(A special thank you for the use of pictures from “A Portrait of Italy” by Dwight V. Gast)

Beverly Hills

Moving from the opulence of Dubai to the opulence of Beverly Hills. No more tag lines need to be added to these two locals. The culture and the landscape may be as different as their locations are apart from each other, but both showcase the kind of lifestyle that money can buy.

Beverly Hills, CA - home to the stars and the wealthy moguls of many of the world's industries

Beverly Hills, CA – home to the stars and the wealthy moguls of many of the world’s industries

I was accompanying my husband to a work conference at the newest hotel in Beverly Hills, The Montage. A beautiful Spanish styled architecture replete with a central courtyard area, and the famed Bouchon Bakery, Bistro and Restaurant lining the courtyard opposite from the main hotel building. We arrived a couple of weeks after the Oscars, where Meryl Streep hosted an after Oscar party at the hotel’s restaurant, Scarpetta and Prince was playing host to friends behind a curtain by the rooftop pool.

A block to the south of the hotel is the famed Rodeo Drive. It is much shorter than I thought it would be, but the street and stores are pristine. Every high-end brand you know and several you have never heard of flank both sides of the streets for about four blocks, inclusive of “Two Rodeo Drive” – a cobblestone street of more stores for walking traffic only. Each store on Rodeo Drive has minimal, but high-end stock allowing plenty of room to move around in this shopper friendly layout. Apparently, if a store is closed during normal business hours, it is likely there is a major star or somebody with major money doing some major shopping.

Van Cleef and Arpels and Rodeo Drive, Beverly Hills, CA - they go together like peanut butter and jelly

Van Cleef and Arpels and Rodeo Drive, Beverly Hills, CA – they go together like peanut butter and jelly

Bijou - apparently being tailor to US Presidents pays well, as showcased by Mr. Bijou's matching Bugatti which he parks in front of his store everyday

Bijan – apparently being tailor to US Presidents pays well, as showcased by Mr. Bijan’s matching Bugatti which he parks in front of his store everyday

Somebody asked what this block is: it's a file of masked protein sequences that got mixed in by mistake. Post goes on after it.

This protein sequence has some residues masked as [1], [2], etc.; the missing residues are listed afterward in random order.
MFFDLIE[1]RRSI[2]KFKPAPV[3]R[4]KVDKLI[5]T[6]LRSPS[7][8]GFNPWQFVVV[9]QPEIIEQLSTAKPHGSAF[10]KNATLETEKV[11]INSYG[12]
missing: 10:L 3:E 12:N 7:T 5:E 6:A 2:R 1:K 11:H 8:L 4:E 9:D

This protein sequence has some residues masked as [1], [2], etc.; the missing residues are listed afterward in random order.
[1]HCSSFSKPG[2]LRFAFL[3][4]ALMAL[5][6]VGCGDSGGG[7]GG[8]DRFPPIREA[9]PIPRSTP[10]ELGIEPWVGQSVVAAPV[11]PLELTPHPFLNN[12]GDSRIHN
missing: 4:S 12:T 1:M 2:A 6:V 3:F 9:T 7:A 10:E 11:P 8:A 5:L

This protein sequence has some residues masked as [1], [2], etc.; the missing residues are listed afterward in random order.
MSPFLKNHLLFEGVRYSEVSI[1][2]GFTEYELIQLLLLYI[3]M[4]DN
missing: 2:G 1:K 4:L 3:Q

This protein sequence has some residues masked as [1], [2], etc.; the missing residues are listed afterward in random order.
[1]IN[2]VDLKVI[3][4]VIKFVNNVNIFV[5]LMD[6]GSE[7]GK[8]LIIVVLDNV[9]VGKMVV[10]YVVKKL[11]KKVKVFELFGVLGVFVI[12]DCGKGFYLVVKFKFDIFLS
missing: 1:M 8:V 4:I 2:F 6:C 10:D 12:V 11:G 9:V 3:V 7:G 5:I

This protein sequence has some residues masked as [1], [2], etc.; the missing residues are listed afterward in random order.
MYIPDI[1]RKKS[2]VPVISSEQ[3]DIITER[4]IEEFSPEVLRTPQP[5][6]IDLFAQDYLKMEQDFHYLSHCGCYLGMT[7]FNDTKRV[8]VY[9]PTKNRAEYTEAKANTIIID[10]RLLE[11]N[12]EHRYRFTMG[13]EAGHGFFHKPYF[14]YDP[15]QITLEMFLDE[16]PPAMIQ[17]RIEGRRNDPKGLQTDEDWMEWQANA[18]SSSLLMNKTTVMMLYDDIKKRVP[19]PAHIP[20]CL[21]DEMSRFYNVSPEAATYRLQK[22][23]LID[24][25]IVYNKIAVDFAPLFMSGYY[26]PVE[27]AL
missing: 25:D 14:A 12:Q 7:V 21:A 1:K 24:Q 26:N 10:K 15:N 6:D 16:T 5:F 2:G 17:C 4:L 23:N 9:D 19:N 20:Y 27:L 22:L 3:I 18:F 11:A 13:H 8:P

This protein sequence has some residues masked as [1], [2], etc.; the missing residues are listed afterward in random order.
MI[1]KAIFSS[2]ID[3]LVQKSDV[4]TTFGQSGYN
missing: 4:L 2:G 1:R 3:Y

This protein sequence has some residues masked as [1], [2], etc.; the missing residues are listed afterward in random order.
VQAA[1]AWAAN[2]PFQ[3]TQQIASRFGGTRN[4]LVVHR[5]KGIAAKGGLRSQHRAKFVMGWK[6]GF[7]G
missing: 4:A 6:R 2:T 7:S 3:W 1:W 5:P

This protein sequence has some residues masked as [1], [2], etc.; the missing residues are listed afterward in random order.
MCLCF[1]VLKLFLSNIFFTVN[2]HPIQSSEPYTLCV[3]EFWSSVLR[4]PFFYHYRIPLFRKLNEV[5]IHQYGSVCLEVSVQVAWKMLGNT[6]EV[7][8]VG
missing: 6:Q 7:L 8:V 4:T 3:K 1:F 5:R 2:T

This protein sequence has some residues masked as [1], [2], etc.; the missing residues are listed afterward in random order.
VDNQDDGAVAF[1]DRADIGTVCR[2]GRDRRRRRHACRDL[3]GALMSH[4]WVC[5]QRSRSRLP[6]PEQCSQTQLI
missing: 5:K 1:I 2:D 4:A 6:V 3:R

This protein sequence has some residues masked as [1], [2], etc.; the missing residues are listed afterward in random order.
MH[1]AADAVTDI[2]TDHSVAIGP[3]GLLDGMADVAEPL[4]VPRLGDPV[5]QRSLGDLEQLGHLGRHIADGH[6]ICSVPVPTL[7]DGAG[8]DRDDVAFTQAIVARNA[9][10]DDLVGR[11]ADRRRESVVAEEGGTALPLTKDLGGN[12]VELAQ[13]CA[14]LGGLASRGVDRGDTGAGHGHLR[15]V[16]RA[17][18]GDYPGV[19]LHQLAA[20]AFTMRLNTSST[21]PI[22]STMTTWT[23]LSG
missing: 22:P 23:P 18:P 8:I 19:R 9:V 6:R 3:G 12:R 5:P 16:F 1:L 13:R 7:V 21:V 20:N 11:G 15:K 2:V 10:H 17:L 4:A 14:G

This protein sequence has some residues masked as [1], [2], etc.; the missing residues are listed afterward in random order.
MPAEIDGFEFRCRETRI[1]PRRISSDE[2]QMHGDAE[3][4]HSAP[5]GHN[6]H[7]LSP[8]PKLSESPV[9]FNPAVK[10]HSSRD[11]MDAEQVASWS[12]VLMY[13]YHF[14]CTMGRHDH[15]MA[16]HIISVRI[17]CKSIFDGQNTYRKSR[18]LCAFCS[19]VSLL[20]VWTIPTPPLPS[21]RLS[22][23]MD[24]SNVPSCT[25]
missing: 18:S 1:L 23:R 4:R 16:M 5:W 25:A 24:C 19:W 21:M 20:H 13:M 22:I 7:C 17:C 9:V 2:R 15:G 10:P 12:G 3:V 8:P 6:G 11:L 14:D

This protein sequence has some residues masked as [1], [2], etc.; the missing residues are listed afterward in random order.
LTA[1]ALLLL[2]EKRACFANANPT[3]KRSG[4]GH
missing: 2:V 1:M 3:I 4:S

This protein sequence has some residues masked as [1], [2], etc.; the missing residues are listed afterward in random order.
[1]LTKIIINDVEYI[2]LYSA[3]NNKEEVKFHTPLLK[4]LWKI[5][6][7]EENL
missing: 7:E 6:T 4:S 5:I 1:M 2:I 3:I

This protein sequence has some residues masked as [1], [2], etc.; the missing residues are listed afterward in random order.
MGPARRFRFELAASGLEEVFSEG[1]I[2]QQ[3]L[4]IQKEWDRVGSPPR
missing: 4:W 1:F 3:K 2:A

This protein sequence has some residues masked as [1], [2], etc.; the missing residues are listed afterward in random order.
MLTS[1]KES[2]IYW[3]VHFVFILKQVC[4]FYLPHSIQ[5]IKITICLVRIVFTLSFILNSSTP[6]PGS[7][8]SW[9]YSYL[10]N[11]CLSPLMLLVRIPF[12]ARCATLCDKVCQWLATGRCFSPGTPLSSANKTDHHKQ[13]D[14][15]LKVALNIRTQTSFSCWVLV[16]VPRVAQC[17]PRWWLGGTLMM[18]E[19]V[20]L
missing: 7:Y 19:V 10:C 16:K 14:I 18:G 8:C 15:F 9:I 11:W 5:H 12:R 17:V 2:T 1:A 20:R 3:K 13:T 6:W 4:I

Anxious to see the stars homes, a group of us took a 2 1/2 hour tour guided tour bus ride through the Hollywood Hills and high-buck neighborhoods. An iron gate lined with stars denoted the entrance to Ringo “Starr‘s” house. A stand of bamboo and other dense shrubbery and trees shrouded the apparent castle owned by Johhny Depp. A moving van sat in a driveway that eventually lead to the home of Ellen DeGeneres. The rooftop of Jennifer Aniston‘s peaked out over the treetops. So it was not so much seeing the ‘star’s’ homes, but seeing the general areas these homes are located.

Stars line the iron entrance gate to Ringo Starr's home, Beverly Hills, CA

Stars line the iron entrance gate to Ringo Starr’s home, Beverly Hills, CA

The moving van moving furniture from Ellen DeGenere's old home, up the street to her new home.

The moving van moving furniture from Ellen DeGenere’s old home, up the street to her new home.

The rooftop of Jennifer Aniston's house peaking out over the treetops of the Hollywood Hills

The rooftop of Jennifer Aniston’s house peaking out over the treetops of the Hollywood Hills

The highlight of our tour bus ride was a stop at Greystone Mansion, built by the son of oil magnate, Edward Doheny, Sr. of Wisconsin, back in the late 1920’s. Edward Jr., “Ned”, was shot and killed, at age 36, in a murder suicide by his male secretary who was fired and wanted his job back. Lucy, the widow of Edward Jr., stayed on in the house until 1955 raising their five children. The house was sold a couple of more times, eventually ending up being sold to the city of Beverly Hills for $1.3 million in 1965 and has been used in movie films and shooting of TV and magazine ads ever since – i.e. Batman and Robin, Spiderman, Star Trek 2, the Social Network, The Muppets, National Treasure, the X-Men, the Bodyguard and dozens of other big name movies.

Inner courtyard to Greystone Mansion, Beverly Hills, CA

Inner courtyard to Greystone Mansion, Beverly Hills, CA – where multiple movies have been filmed

A Ralph Lauren Polo ad being shot on the back patio of Greystone Mansion, Beverly Hills, CA